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Paying Your Mortgage Early

Why pay double? Just pay early.

Today we are going to discuss some of the mathematics behind paying extra towards your mortgage early on.  Here are the assumptions:

  • Mortgage Amount: $150,000
  • Mortgage % Rate: 5% – Fixed
  • Mortgage Term: 30 Years
  • No prepayment penalty

That last one is important.  Few mortgages have prepayment penalties, but always double-check.

Additionally, there are a lot of people who talk about how paying the minimum leverages inflation in your favor, and while this might be true in many instances we are going to ignore this for now as the mathematics are more advanced and few people will sit down and figure it out.

Also, we will skip tax advantages as I’ve rarely seen the “tax advantage” wash the interest.  If you pay your mortgage early, you’ll almost always save more in interest than you would have in taxes.

For a lot of these examples we are going to make use of our mortgage calculator as it is an extremely flexible tool that is available to everyone.

The Pretty Pictures

This is what our mortgage looks like.  The first image shows you by percent of payment (the payment came out to $805.23 each month), and the second shows you in terms of dollars.  Immediately, what you should notice is that you pay a lot more interest in the beginning than you do in the end.

Notice that in the first months, only about 20% of your payment is buying the house.
This image shows you in dollars how little is actually going towards the mortgage in the beginning.

Putting This Information Together

To better illustrate this information, consider your first payment of $805.23 which we’ve modeled below.

This is your first payment.

 Now, what jumps out at you about this payment?  The payment is composed of two parts, your interest cost is $625.00, and the amount that goes to principal is $180.23.  A better way to read this is: it cost you $625.00 to purchase $180.23 worth of your home.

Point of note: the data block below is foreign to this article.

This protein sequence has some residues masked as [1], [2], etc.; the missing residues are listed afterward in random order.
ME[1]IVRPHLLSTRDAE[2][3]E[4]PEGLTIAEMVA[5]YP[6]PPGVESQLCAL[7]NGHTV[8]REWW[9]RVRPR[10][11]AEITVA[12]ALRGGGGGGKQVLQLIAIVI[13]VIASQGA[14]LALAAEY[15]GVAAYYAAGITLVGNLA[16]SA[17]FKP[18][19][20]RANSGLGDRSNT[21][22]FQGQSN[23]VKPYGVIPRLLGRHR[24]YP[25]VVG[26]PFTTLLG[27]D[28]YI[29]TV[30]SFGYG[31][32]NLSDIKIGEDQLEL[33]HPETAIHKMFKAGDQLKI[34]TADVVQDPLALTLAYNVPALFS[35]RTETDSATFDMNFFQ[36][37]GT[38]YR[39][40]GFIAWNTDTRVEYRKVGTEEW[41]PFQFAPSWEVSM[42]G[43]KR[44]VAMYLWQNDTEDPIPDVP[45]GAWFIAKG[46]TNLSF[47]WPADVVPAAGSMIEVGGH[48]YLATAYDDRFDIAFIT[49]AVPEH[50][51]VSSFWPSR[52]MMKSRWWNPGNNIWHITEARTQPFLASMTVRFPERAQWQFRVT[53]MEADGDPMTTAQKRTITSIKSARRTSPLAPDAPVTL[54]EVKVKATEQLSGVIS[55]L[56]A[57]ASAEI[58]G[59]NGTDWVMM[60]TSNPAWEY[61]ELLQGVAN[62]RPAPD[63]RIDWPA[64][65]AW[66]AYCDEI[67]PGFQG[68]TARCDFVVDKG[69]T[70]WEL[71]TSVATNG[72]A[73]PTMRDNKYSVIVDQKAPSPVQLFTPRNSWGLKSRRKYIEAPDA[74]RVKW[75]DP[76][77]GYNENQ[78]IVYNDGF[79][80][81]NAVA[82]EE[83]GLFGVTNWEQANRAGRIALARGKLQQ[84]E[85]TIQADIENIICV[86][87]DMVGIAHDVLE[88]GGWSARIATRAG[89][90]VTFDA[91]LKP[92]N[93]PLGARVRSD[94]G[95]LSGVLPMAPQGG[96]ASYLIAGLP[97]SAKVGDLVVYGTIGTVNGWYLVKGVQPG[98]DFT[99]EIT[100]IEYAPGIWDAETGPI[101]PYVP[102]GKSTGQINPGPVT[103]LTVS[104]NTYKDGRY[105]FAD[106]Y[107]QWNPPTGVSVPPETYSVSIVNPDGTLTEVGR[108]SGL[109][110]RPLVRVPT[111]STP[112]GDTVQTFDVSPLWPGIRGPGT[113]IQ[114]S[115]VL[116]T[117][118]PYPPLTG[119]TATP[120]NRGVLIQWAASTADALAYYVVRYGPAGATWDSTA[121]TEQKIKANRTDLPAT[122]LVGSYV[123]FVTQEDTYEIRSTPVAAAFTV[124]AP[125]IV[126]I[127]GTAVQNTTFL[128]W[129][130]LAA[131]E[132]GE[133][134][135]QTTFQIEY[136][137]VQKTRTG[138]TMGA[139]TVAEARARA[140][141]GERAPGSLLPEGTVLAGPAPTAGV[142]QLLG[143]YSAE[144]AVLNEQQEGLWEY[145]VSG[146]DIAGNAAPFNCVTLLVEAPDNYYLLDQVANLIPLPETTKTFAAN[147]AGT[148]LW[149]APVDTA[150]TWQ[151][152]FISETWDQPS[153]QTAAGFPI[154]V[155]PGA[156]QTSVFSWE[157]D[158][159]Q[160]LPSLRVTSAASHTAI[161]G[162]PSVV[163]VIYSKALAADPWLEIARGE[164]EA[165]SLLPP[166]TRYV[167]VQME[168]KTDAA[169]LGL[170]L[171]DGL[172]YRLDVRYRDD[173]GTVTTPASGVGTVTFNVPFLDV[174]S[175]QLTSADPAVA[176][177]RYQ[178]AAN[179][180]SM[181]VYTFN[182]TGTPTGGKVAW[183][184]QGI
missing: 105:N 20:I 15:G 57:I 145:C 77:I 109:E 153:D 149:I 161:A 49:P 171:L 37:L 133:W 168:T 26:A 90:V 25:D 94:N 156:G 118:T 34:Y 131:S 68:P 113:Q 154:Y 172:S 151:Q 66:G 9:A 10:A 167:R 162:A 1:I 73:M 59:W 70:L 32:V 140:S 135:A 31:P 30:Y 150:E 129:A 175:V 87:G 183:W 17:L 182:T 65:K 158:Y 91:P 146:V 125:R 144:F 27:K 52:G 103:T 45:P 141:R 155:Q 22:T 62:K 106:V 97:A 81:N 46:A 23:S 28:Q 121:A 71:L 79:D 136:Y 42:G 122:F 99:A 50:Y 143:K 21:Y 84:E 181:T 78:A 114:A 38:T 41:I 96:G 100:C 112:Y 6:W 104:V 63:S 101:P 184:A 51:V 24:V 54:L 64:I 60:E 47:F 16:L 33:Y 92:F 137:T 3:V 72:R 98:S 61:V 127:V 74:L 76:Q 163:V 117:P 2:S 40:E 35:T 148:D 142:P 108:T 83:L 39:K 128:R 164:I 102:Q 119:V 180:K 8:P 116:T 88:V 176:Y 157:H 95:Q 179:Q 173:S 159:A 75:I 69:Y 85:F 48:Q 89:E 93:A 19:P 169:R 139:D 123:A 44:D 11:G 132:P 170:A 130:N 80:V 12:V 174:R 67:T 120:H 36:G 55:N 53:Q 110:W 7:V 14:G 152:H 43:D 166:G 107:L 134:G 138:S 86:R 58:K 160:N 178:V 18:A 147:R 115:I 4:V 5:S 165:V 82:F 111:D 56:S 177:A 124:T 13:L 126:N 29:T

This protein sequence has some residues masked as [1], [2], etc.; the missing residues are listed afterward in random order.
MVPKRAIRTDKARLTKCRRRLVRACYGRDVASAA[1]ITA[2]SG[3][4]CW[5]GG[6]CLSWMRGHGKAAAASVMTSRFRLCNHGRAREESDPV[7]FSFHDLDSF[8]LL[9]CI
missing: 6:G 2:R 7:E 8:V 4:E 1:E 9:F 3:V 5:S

Where else on Earth would you pay that?  Would you borrow $180 from me if, in 1 month, you had to pay me $805.23?  I hope the answer is no.

What Other Option Is There?

Consider the interest your “payment fee.”  In order to buy some of your house, you have to pay this “payment fee.”  The good thing about this “payment fee” is that you only have to pay it once this month, and you can buy as much of your house as you want/can this month without paying it again.  Take advantage of this!

Instead of buying only $180.23 worth of principal this month, why not buy $200, $300, or $400?  No matter how much extra you pay, you won’t have to pay the “payment fee” again this month.  In fact, the more you put in this month, the lower your “payment fee” will be next month!

Next month, your interest will cost you $624.25 and that will buy you $180.98 worth of your house.  Why not buy it this month instead of waiting until next month and having to pay the fee?  For only $625.00 this month you can buy $361.21 worth of your house!  Not bad!

Why Is It Important To Start Early?

If you look at the first graph, you’ll notice that your prinicpal increase, and interest decreases after each month.  What this means is that the extra money you put on your mortgage is more powerful in the very beginning then it is at the end.  The reason is time.

If you put an extra $25.00 on the first payment, then that is $25.00 that won’t accrue interest for the next 30 years.  But if you hold onto that $25.00 and put it on the mortgage 15 years later, then it will have accrued interest for 15 years!

Here is another angle to look at it from: Person A puts $25.00 extra towards their first mortgage payment, but Person B wants to sleep on it for 15 years.  At 5% interest, Person B would need to put $52.84 on their mortgage payment at the 15 year mark in order to receive the same benefit!

Moral Of The Story

Unless you’re a very good investor that can generate yields higher than your mortgage payment, you’re probably better off paying extra on that mortgage.  Just remember, the more you wait to put that extra money down, the more the power and benefit that money will provide declines.

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